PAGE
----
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Here is our personal experience with having a son with multi dysplastic kidney. I wanted to share our story in case anyone has a baby in utero and was just diagnosed with this to set your mind at ease and give you our experience. 🙂
Something is Wrong at the Ultrasound
I remember laying on the bed as the nurse did the ultrasound on my pregnant belly.
This was my third pregnancy and I could tell something was wrong.
She stopped being as chatty with my husband and I as she focused in on my baby’s kidneys. It was mainly one she was focusing on and it was easy to see the tissue looked like it had large almost fluid like circles in it. I didnt’ remember seeing those in any of my other kid’s ultrasounds.
The ultrasound tech couldn’t tell me anything official. I think she may have called another nurse or doctor into the room. They couldn’t tell me exactly what was going on, just that I needed another appointment at a different office with better ultrasound machines and told me not to freak out or to google anything.
Up until this point, my husband and I had been planning to have a homebirth. I hadn’t found a homebirth midwife I liked as much as my hospital midwife so I was still looking. With the health of my baby being a concern we decided to stay with my current midwife and have a hospital birth.
My midwife is actually the reason why we had this ultrasound in the first place. She told me she personally would have an ultrasound just in case anything was wrong she could then be proactive about such as delivery at a certain hospital if the baby had a heart problem.
With the cyst-like appearance on my son’s kidney, we needed to have several ultrasounds.
We Find Out it’s Multi Dysplastic Kidney
At one of these ultrasound appointments, our specialist gave us the news that our youngest son whom I was still pregnant with had multi dysplastic kidney on his left side.
What this means is his left ureter didn’t open up while in utero. So fluid built up in that kidney. This fluid shows up on the ultrasounds as cysts in his kidney.
After I found out a name for what our son had, I googled to try and get some first-hand reports and didn’t find much info at the time.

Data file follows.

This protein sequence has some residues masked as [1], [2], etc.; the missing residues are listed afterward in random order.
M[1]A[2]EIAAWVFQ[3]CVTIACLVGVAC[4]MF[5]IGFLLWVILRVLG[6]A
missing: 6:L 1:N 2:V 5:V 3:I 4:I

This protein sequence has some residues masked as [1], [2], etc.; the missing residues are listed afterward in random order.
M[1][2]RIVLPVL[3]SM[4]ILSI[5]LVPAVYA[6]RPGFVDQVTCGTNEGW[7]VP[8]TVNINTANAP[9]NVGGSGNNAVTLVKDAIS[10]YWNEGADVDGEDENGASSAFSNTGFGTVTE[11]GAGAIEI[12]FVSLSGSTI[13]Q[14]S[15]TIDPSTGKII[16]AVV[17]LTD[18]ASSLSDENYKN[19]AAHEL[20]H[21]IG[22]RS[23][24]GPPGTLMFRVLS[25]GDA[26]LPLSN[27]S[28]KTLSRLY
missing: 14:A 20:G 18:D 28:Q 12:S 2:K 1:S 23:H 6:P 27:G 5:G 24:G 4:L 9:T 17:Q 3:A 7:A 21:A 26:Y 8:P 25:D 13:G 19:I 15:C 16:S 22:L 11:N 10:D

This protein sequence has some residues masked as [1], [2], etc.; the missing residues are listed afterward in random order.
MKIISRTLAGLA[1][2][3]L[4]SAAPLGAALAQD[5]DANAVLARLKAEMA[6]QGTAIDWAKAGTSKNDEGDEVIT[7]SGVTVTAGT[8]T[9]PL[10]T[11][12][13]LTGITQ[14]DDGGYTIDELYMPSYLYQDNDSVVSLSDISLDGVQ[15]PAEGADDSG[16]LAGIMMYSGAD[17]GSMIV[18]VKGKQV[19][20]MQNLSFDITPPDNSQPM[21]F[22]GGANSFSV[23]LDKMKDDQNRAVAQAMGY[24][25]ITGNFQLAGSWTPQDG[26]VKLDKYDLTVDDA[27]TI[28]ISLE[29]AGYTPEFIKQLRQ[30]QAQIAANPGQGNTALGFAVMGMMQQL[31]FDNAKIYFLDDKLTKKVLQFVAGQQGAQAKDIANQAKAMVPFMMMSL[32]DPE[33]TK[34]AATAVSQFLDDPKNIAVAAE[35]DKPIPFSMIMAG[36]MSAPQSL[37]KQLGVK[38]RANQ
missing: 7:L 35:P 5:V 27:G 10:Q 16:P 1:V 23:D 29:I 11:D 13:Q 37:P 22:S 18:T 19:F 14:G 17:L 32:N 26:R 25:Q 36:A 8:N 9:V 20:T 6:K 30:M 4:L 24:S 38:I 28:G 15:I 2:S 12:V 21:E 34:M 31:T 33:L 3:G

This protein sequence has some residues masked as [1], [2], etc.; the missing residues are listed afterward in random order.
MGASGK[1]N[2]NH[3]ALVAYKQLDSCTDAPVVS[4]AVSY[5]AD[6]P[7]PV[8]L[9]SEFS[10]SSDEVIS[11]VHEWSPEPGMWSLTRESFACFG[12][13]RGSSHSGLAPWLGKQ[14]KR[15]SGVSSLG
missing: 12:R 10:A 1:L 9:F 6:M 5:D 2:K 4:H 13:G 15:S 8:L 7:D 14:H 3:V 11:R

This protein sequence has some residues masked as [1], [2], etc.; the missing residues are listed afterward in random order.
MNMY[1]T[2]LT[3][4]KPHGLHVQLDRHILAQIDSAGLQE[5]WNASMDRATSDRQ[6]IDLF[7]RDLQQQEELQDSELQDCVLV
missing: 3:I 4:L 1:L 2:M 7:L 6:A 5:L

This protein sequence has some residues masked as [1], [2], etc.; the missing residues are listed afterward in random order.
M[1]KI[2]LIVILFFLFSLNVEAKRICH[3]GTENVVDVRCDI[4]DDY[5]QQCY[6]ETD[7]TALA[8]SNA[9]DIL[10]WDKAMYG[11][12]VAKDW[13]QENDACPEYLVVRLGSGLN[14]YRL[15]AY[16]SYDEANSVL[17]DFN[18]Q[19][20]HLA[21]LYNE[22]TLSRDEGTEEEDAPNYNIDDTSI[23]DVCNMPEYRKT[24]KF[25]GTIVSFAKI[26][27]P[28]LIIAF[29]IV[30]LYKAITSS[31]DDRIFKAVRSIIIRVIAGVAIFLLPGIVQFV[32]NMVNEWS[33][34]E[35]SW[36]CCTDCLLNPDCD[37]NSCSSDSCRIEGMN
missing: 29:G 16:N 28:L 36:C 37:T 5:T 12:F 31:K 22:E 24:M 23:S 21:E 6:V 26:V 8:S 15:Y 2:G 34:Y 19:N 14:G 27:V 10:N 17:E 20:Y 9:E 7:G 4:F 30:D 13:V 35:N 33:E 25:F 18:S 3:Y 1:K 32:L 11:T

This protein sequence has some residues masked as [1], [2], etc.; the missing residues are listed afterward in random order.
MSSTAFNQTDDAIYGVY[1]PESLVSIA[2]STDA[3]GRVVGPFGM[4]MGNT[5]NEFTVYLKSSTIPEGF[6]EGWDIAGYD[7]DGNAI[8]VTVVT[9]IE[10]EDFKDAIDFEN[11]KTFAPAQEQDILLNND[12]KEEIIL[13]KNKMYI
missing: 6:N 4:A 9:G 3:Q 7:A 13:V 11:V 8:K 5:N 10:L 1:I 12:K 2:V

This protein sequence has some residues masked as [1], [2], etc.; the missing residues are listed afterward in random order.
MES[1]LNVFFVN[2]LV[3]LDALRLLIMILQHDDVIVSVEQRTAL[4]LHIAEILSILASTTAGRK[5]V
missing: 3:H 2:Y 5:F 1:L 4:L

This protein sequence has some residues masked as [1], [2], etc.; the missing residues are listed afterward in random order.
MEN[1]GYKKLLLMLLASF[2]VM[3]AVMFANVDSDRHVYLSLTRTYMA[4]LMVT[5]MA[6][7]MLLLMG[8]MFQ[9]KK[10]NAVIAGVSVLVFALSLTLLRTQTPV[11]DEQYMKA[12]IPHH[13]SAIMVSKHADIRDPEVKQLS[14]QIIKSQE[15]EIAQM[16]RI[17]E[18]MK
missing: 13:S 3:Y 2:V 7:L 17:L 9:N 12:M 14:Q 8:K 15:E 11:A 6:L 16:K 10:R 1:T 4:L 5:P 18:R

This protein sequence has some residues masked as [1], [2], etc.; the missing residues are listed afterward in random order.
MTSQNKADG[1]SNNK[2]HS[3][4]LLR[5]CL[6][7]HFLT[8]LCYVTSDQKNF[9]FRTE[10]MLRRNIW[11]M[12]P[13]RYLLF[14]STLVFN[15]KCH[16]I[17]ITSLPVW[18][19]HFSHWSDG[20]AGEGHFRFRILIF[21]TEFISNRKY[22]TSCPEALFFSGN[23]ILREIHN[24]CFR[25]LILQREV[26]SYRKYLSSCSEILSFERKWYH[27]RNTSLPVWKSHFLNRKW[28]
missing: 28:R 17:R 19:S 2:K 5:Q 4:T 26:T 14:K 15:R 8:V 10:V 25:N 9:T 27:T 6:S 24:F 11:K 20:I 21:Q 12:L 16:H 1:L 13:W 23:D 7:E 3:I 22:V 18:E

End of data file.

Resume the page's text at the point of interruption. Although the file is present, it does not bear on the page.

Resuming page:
When I first found out, my biggest questions were would he be all right and what did this mean for his quality of life.
Our Son is Born!
After being born he looked perfectly healthy. You couldn’t tell anything was wrong with him. He ate, pooped and peed just like any normal baby.
Before they would allow him to be discharged from the hospital they did a VCUG on him. This would tell them if he had vesicoureteral reflux (aka reflux from his bladder).
I had read beforehand to ask for a neonatal nurse to do the catheter since it’s more difficult to catheterize an infant than an older boy. My husband was with him during this whole procedure, so I can’t remember exactly how he said it went, but if I remember correctly he actually slept through most of it. And the neonatal nurse had a problem cath’ing him, so the nurse who does these procedures regularly did it and she was very skilled.
In our case what they did was catheterize our son, then push some fluid through the catheter into his bladder. They are checking to see if fluid from the bladder will back up the ureters to the kidneys.
We Find Out He Also Has Vesicoureteral Reflex
The VCUG showed us that our son had reflux of his bladder at a level of 3-4 on a scale up to 5.
Our specialist strongly recommended having him circumcised after finding this out. I read up as much as I could and canceled the appointment to circ him at the last minute.
Our pediatrician is a doctor who I trust completely, so I went in and talked with him. This appointment made me realize how important it is to trust your child’s pediatrician. Not blindly trust them, but find someone who has the same core beliefs regarding kids as you do. We changed pediatricians a couple years earlier because I didn’t trust our pediatrician.
Our pediatrician drew me a picture showing the damage leaving our son intact could do and why he agreed with the specialist. In our talk, our pediatrician said he kept all his sons intact and would normally recommend keeping any boy intact, but because of our son only having one kidney and such bad reflux he would recommend having him circ’d.
My sons’ specialist also wanted our son on antibiotics. I know and knew the damage that antibiotics do to the gut. I didn’t’ “fight” him about this, but I did question this advice and asked questions about it and brought up some homeopathic treatments to use instead. Our specialist was adamant our son needed antibiotics because of the reflux.
So my son was on antibiotics from the first day he was born until he was around 3 years old.
If you haven’t tried giving a tiny infant medicine, it isn’t all that fun and gets old quick.